Another blow to the US housing market

Quick take from me, as I’ve been thoroughly exhausted the past couple days…

1: Another blow to the US housing market, 30 year fixed mortgage rates are quickly approaching 7%. Affordability is getting wrecked and new buyers are likely to remain on the sidelines. Many renters will keep renting and young adults will remain living with their parents.

Moving out used to be a rite of passage for young adults, but things are changing and I think more people will stay with their parents well into their 20s and even 30s. People simply can’t afford to live on their own. Housing – and the middle class lifestyle in general – has become increasingly unaffordable over the years, and recent inflation has only made it worse.

Luckily, houses are getting bigger so there’s plenty of room at mom and dad’s house (second chart below).

2: Many are aware that bonds have performed poorly this year. What many don’t know is bond market volatility (as shown by the MOVE index – second chart below) has skyrocketed.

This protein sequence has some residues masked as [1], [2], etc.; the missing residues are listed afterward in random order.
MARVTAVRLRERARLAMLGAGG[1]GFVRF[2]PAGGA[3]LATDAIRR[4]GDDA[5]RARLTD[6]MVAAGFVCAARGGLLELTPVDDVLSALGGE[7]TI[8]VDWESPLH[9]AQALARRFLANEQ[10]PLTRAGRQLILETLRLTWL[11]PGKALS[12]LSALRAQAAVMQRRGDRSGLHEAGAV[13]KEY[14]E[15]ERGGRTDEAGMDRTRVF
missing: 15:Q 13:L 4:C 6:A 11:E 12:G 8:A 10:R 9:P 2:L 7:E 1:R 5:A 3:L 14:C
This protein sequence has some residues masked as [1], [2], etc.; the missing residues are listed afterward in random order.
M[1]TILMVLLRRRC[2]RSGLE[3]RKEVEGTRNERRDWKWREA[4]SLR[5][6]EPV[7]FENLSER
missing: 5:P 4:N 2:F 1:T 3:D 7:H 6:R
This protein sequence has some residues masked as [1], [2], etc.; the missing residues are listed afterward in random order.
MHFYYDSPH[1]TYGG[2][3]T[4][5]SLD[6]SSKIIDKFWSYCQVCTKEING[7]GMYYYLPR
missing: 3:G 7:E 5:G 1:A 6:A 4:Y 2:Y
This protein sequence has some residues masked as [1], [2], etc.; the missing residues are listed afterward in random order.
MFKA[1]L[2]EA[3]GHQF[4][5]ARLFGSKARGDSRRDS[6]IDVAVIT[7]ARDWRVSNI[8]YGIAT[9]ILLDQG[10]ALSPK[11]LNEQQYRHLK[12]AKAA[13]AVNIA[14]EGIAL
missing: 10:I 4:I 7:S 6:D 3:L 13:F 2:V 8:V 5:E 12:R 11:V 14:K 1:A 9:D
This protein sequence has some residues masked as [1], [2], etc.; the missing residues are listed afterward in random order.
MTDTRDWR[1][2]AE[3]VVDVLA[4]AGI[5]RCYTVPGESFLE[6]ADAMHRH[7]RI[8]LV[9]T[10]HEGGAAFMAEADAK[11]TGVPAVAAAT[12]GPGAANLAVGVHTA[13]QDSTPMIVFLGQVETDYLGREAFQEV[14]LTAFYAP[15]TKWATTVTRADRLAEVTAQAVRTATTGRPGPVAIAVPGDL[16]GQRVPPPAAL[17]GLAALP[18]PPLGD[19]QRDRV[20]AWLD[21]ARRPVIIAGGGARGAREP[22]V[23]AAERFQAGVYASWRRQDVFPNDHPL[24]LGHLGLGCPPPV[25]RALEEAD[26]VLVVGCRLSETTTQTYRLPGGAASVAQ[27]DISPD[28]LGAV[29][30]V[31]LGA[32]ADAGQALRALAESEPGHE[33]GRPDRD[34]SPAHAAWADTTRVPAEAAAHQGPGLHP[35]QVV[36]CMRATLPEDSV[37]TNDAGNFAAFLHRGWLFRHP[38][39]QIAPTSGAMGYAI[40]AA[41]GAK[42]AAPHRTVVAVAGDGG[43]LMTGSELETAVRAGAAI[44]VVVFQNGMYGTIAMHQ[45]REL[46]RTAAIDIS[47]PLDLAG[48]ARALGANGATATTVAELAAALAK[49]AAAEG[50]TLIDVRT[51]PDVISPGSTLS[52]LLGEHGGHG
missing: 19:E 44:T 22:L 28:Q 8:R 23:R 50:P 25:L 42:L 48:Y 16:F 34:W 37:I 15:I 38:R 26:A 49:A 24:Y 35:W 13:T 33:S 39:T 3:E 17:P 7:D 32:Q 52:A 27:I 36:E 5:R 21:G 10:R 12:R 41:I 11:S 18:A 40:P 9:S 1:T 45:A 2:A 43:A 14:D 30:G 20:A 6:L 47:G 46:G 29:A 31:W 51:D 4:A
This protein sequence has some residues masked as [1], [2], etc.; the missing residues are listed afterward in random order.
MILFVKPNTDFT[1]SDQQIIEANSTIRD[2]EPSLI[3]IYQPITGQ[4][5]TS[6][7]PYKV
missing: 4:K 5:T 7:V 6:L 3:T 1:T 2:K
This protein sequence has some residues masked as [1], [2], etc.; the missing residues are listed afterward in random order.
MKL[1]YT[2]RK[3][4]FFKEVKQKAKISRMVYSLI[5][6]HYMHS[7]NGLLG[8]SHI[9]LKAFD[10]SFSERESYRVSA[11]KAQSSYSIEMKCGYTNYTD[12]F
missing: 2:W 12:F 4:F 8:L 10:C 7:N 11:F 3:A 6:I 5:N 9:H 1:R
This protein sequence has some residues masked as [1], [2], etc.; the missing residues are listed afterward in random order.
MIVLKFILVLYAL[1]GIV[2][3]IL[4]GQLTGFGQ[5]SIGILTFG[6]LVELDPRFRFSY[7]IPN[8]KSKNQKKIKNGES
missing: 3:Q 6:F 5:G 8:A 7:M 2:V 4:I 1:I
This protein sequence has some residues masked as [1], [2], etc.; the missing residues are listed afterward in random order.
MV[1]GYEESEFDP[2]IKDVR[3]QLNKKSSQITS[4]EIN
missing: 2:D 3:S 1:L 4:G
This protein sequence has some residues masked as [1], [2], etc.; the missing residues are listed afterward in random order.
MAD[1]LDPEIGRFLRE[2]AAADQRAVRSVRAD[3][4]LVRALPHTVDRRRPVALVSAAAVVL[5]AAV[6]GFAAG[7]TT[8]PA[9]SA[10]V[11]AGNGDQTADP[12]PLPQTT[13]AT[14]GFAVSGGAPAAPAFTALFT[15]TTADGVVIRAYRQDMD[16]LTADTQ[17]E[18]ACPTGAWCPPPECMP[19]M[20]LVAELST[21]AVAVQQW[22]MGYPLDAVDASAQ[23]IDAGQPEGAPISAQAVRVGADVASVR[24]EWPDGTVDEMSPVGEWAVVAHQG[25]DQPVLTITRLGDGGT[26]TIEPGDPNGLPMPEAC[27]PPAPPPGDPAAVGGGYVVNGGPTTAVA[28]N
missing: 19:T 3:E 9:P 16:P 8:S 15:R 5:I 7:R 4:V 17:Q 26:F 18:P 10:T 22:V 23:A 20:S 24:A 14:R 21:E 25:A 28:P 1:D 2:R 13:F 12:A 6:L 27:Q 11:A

This level of volatility has historically led to, or coincided with, market crises. Just this week, the Bank of England had to intervene in its bond market (QE) to drive down yields and avoid a pension system collapse.

“If there was no intervention today, gilt yields could have gone up to 7-8 per cent from 4.5 per cent this morning and in that situation around 90 per cent of UK pension funds would have run out of collateral,” said Kerrin Rosenberg, Cardano Investment chief executive. “They would have been wiped out.”

Many pundits have highlighted the contradictory nature of the Bank of England’s intervention, given its recent efforts to calm inflation. Yet, many have entirely missed the reason why they made this rapid reversal of policy. The UK came close to financial crisis this week.

The situation in the UK demonstrates how central banks are attempting to balance two forms of financial disorder: inflation and market stability.

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